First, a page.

Engaging in a debate with individuals who hold Pre-Christian/Pagan beliefs can be challenging as they generally accept others’ beliefs if those beliefs don’t infringe on their own. Therefore, any attempts to engage in an argument come across as unnecessarily aggressive. All signs point to our contexts moving towards a Pre-Christian/Pagan reality. To this end, we must learn to embrace new evangelism methods, even while affirming our commitment to the unchanging gospel.

Ultimately, pastors must move from being the Lead Pastors of our congregations to the Lead Missionaries. Viewing ministry from a missionary mindset means building relationships, earning the right to speak by how we live and love, and redefining success by changing what we measure. Like Hudson Taylor, we must break from the past practice of converting a foreign culture to our preferred culture as a part of their conversion process… but how can we do this?

First, we must foster healthy relationships with Pre-Christians and create ways for people to belong before they believe. Pre-Christians are seeking ways to belong, as seen in connected communities like CrossFit, Meet-Up app groups, or even Biker Clubs. Being part of a connected community can provide a sense of belonging, but only Jesus can fulfill our deepest desires. Building relationships in these communities could be the first step towards connecting Pre-Christians to a relationship with Jesus. Like Taylor, the goal is not to remove people from that context but to equip them to become missionaries to the connected communities they are already in.

Then, we must earn the right to speak by being consistently faithful, kind, and on mission. People will watch for years to ensure we are authentic before believing and engaging. Showing genuine love and service to the community means caring for them without expecting to receive anything in return. Our motivation should be pointing people to Jesus, not increasing our church attendance.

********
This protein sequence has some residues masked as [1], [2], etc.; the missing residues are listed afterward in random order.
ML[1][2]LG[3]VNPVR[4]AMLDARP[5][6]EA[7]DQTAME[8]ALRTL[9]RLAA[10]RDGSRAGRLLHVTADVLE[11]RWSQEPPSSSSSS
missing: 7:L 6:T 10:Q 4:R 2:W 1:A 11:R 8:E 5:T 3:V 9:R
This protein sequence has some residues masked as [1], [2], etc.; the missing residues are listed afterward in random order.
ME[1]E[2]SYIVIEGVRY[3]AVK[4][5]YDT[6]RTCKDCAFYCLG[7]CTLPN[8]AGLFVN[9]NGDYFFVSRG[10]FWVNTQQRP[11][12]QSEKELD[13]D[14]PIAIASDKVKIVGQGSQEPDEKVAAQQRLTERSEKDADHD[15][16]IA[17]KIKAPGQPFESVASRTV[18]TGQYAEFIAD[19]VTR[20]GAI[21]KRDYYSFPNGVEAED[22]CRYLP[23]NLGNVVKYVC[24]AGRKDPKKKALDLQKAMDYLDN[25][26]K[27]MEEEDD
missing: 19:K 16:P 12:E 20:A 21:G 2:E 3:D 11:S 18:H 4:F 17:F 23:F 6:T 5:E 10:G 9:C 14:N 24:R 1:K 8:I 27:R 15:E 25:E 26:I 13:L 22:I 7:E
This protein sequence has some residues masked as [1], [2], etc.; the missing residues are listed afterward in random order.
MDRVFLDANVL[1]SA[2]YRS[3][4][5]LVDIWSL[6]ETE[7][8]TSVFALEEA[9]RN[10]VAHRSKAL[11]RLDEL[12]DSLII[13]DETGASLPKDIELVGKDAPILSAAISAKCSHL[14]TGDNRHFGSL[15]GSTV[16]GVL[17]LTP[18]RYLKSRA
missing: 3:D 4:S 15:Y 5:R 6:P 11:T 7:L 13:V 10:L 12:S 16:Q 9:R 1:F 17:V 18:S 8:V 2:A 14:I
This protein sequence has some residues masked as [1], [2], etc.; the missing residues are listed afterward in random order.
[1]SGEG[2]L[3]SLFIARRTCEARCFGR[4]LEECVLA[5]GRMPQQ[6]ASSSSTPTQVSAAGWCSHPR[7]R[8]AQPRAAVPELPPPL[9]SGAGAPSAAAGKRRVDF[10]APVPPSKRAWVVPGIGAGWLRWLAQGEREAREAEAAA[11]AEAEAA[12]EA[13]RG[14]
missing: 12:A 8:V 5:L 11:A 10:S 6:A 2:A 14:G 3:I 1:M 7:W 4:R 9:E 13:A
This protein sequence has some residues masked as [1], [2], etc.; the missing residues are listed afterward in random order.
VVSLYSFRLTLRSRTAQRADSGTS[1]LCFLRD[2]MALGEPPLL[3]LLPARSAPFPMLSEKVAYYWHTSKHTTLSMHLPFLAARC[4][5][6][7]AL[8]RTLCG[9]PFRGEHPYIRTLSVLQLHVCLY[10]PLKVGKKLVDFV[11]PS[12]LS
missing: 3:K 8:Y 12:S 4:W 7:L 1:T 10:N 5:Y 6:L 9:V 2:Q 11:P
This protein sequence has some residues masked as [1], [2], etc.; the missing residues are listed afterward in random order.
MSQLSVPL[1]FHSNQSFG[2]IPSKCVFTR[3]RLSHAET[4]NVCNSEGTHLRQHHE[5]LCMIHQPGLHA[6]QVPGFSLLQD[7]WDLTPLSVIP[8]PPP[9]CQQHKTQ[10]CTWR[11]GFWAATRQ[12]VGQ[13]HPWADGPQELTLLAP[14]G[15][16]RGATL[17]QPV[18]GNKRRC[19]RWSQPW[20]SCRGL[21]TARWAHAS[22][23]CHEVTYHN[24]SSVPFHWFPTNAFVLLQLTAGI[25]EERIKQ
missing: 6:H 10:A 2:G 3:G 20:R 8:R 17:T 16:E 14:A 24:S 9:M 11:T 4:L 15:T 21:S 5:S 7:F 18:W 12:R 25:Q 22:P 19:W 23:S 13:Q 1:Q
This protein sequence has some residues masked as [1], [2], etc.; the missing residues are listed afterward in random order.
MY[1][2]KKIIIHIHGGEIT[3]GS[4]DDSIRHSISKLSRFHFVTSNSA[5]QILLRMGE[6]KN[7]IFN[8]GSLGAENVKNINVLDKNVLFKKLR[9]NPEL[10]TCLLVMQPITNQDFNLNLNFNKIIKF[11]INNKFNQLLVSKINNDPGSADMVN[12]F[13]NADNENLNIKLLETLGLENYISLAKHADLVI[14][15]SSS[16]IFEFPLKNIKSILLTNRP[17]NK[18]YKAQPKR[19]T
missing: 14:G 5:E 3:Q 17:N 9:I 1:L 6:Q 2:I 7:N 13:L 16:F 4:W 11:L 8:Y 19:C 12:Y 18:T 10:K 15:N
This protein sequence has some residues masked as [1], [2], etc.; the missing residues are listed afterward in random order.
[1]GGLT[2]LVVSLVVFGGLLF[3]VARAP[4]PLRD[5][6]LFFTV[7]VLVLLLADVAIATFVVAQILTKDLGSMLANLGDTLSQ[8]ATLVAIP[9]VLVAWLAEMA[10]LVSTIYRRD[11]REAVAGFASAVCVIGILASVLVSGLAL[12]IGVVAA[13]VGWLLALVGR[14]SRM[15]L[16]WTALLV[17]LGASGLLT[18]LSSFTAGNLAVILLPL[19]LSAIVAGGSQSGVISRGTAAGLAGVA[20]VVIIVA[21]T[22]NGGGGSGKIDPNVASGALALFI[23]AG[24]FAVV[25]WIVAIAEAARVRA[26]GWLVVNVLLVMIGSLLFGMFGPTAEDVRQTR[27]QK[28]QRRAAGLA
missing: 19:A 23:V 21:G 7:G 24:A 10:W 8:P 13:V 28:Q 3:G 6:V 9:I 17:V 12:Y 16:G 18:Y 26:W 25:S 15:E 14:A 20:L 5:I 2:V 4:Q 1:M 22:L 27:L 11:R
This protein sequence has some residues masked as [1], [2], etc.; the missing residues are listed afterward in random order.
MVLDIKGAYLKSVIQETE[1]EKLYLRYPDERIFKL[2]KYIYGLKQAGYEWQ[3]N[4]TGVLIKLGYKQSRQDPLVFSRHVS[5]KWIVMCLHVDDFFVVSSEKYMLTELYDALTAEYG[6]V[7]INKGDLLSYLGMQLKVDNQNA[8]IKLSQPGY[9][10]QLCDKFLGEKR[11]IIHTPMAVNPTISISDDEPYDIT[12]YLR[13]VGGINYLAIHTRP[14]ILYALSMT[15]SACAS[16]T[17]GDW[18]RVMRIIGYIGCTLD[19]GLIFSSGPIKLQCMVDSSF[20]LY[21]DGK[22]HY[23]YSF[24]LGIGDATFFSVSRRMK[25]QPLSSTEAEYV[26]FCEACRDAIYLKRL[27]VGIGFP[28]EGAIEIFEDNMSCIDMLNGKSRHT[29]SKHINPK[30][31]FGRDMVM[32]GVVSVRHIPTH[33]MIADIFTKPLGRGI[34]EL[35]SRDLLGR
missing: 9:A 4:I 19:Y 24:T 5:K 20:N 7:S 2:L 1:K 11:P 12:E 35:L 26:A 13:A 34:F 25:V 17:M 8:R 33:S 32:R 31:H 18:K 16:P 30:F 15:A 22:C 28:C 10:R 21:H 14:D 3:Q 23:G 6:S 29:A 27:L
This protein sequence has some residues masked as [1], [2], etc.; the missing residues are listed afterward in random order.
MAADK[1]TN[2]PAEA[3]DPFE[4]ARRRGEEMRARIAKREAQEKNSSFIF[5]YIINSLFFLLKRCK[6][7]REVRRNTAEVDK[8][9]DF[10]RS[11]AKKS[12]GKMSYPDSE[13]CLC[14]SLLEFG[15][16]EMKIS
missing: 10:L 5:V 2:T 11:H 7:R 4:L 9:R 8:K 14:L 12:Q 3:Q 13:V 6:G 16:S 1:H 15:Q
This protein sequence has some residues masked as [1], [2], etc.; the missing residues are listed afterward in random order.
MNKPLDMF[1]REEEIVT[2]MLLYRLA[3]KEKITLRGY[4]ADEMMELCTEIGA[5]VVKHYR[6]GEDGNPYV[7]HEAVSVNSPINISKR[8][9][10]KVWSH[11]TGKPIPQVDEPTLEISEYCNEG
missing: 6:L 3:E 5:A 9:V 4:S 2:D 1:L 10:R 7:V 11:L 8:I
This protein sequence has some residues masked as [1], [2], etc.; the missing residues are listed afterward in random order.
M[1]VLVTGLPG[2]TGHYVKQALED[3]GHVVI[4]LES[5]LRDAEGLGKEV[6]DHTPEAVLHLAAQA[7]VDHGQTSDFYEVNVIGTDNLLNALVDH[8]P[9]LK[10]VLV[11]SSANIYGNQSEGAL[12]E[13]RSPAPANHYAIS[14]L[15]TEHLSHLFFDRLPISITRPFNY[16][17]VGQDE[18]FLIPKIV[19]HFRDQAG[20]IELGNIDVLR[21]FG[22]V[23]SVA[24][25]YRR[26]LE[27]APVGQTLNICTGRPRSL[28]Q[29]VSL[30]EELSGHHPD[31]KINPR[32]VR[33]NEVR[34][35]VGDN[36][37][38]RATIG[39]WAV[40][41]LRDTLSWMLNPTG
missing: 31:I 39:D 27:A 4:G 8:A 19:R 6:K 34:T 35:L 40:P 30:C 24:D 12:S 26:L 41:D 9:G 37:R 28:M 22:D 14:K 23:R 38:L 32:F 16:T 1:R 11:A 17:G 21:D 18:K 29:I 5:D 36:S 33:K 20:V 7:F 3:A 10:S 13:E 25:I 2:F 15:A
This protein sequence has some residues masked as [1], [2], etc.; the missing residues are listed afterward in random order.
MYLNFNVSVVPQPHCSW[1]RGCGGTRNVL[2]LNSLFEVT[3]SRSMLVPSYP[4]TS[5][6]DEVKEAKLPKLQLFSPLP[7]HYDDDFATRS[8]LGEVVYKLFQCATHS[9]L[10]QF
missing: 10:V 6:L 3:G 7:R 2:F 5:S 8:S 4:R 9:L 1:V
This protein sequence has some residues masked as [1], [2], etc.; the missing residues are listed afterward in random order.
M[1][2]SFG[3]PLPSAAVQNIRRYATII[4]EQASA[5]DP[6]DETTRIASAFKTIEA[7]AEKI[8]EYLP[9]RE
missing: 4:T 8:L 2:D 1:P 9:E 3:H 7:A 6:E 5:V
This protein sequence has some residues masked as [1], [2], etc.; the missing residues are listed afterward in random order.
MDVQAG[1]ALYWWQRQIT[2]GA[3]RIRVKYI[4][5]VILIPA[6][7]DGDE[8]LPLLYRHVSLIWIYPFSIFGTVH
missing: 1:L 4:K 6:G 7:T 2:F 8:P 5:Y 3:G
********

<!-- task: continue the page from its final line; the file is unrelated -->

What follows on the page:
But we can’t even start shifting our evangelism methods to fit our current context if we aren’t willing to be honest about where we are. What context is your ministry in? Do you see a shift coming? What would need to change to meet the next cultural context? How does the language we use from the stage impact how people hear us? May this journey bring glory to God as He leads you into evangelism in the new cultural context.


[1] Hunter, George G. III. The Celtic Way of Evangelism, Tenth Anniversary Edition: How Christianity Can Reach the West…AGAIN. Abingdon Press, p.44.

About the Author

Jared Osselaer
Lead Pastor of Story City Collective

Jared Osselaer serves as the Lead Pastor of Story City Collective in the San Fernando Valley of LA. He is deeply passionate about Church Planting, Jesus, Motorcycles, and the beautiful state of California. Jared is happily married to Monique, who is the Los Angeles SEND Assessment Director. Together, they have two grown children named Kaili and Chance.